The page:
However, the government refused to publish them on the grounds that they “would undermine the British negotiating position.”
According to the Financial Times, Steve Baker, a Department for Exiting the European Union (DexEU) minister, admitted he had not read the assessments. David Davis, the DexEU secretary of state, also told a Commons select committee that the British prime minister had only read the summaries, not the reports.
“The motion was passed unanimously after the government said it would not oppose the measure, a tactic it has taken several times recently to ward off likely rebellions by Tory MPs supporting Labour motions.”
“our commitment has been clear about the approach we’re taking, and that has been through the publication of our position papers and through very regular interaction that government ministers have with parliament.”
He added that British ministers appeared weekly, if not daily, on TV and in the papers explaining their position.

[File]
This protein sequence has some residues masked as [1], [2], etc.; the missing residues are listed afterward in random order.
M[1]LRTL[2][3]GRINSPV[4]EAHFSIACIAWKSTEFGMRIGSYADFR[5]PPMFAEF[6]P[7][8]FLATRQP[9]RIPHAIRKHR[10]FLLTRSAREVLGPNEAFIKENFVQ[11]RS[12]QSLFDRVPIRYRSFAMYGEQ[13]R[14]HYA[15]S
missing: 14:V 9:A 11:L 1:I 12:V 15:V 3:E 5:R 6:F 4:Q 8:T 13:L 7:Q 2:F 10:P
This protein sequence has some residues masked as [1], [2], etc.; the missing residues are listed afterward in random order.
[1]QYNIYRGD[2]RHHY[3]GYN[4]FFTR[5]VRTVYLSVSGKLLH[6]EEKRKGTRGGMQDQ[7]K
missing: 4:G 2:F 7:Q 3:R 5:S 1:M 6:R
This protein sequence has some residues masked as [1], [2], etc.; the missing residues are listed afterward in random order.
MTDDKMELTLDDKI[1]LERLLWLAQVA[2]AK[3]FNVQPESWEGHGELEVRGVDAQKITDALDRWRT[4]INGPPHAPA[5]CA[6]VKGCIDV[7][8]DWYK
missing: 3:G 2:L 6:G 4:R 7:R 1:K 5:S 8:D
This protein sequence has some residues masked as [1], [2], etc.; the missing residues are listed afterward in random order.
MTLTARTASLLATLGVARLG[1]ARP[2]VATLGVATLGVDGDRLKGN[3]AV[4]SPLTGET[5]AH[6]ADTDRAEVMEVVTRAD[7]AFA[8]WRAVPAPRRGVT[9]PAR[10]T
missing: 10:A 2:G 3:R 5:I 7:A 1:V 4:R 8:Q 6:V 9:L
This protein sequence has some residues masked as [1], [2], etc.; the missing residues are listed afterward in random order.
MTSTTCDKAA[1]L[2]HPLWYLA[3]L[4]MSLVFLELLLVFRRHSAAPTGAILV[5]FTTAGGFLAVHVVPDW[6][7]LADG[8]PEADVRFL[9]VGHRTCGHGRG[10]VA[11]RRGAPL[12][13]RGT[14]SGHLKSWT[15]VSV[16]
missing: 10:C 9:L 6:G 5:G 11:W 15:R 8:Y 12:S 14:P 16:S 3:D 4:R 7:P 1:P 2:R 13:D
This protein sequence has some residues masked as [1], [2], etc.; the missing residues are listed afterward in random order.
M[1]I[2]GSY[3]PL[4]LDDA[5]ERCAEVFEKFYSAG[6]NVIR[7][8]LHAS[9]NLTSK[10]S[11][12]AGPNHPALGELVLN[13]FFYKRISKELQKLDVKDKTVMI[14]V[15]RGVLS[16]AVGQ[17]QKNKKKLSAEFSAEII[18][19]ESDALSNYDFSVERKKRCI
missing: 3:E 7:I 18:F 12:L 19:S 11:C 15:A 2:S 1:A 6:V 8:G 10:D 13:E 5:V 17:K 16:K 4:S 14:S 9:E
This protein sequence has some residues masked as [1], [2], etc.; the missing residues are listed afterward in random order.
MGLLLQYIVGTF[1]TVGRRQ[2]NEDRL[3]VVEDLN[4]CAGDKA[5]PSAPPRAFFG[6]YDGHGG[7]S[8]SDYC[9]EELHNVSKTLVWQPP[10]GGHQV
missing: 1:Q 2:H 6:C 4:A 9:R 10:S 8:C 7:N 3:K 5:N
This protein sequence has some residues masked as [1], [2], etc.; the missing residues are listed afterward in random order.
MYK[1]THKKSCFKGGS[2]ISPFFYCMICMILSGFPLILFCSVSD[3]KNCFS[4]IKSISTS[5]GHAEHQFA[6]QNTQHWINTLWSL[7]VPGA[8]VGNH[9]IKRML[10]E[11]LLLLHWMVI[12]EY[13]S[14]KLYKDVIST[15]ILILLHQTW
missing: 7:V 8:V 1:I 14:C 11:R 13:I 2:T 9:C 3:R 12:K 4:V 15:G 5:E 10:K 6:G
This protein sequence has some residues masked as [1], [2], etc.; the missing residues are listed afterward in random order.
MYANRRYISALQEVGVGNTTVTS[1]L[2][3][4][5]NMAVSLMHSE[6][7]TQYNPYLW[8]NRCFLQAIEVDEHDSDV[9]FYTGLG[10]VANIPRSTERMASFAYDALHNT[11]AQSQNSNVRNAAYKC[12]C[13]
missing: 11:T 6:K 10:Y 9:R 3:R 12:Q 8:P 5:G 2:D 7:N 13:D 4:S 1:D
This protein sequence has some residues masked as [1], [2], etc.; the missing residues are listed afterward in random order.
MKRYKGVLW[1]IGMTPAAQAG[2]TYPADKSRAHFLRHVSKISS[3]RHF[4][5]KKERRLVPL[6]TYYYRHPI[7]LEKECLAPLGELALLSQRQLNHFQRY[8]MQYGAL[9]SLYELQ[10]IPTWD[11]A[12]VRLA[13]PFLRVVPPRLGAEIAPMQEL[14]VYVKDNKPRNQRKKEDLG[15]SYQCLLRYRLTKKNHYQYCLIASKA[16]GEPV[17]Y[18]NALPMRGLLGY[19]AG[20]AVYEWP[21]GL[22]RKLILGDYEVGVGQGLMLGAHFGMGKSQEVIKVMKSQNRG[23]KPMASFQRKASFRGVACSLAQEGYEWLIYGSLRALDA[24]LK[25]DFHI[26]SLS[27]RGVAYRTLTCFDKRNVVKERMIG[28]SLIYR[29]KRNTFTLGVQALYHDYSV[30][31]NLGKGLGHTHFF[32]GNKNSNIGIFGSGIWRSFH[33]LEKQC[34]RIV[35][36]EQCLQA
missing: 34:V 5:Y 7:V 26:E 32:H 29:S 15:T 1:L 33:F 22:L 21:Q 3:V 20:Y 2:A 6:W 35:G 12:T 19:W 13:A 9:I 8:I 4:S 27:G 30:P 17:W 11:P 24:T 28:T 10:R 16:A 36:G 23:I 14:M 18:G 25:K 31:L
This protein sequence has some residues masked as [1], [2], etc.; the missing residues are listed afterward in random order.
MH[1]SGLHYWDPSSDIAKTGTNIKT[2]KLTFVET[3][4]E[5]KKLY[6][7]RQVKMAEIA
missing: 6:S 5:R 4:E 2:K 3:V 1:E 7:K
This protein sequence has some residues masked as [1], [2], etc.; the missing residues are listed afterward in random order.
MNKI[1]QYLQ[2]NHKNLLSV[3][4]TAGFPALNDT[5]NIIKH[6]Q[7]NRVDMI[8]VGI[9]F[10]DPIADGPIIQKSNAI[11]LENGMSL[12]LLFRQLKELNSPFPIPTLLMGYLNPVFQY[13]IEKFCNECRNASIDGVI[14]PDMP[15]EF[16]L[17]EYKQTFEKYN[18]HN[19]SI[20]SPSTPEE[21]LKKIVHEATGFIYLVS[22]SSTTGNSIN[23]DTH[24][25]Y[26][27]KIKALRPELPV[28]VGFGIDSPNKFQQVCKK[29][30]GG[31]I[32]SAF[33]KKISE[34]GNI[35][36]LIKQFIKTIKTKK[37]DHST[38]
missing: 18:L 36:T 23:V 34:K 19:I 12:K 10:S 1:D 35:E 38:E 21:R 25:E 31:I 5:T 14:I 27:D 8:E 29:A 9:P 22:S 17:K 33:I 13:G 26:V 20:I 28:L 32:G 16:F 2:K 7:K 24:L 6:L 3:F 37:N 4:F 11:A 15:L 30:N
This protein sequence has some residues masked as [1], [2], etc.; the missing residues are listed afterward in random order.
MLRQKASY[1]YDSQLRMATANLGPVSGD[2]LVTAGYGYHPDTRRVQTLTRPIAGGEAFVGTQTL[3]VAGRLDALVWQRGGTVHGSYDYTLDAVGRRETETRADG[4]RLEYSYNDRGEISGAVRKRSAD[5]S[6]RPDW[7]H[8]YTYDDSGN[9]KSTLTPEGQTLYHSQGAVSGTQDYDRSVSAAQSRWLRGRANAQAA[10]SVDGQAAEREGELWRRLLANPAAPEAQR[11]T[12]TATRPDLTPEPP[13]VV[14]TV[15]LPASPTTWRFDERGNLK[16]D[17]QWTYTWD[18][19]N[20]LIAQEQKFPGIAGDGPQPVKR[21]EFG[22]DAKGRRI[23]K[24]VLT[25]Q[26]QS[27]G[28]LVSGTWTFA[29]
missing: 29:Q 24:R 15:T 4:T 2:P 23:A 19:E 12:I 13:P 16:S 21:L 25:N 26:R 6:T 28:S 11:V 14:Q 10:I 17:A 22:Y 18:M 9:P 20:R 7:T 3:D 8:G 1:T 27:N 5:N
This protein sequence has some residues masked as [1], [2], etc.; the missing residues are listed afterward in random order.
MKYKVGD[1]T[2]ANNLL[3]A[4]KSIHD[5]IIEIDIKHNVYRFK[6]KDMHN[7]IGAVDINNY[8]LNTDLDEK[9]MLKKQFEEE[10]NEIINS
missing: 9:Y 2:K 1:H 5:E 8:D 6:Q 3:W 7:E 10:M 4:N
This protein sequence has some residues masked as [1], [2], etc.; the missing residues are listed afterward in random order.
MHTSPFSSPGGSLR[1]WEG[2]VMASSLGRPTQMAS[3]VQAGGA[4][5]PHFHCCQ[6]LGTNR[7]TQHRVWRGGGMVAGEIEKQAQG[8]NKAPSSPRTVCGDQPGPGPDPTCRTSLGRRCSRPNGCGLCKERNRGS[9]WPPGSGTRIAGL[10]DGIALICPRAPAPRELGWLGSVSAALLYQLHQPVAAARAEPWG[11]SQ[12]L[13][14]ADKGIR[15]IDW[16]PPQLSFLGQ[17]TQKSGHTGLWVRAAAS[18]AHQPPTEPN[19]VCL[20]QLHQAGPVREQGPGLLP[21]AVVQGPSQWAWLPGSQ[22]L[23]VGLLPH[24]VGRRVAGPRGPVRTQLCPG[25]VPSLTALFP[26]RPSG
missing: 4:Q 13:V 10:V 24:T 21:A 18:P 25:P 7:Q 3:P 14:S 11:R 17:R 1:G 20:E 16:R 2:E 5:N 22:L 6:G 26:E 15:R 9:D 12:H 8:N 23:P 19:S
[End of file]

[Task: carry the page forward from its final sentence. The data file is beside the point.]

While it was agreed that the motion was binding for the government, the leader of the house, Andrea Leadsom repeated this argument and said:
“it is the case that it’s difficult to balance the conflicting obligation to protect the public interest through not disclosing information that could harm the national interest, whilst at the same time ensuring that the resolution that the house passed yesterday is adhered to.”
The British government would like to keep some parts of these studies private, and would like to redact them.
In a letter, the chair of the Brexit select committee Hilary Benn said on 2 November:
“Once the material has been provided to the Committee I would be very happy to discuss with you any particular concerns you may have about publication of parts of the material so that the Committee can take these into account in making its decision on release.”
Therefore, it is not yet clear whether these studies will be made available, unredacted, to the public.
Brexit negotiations on 9 and 10 November
Brexit negotiations are set to resume on 9 and 10 November with the UK seeking to make enough progress to persuade the EU to move talks onto future issues like trade.
Davis admitted to a Lords committee on Tuesday 31 October: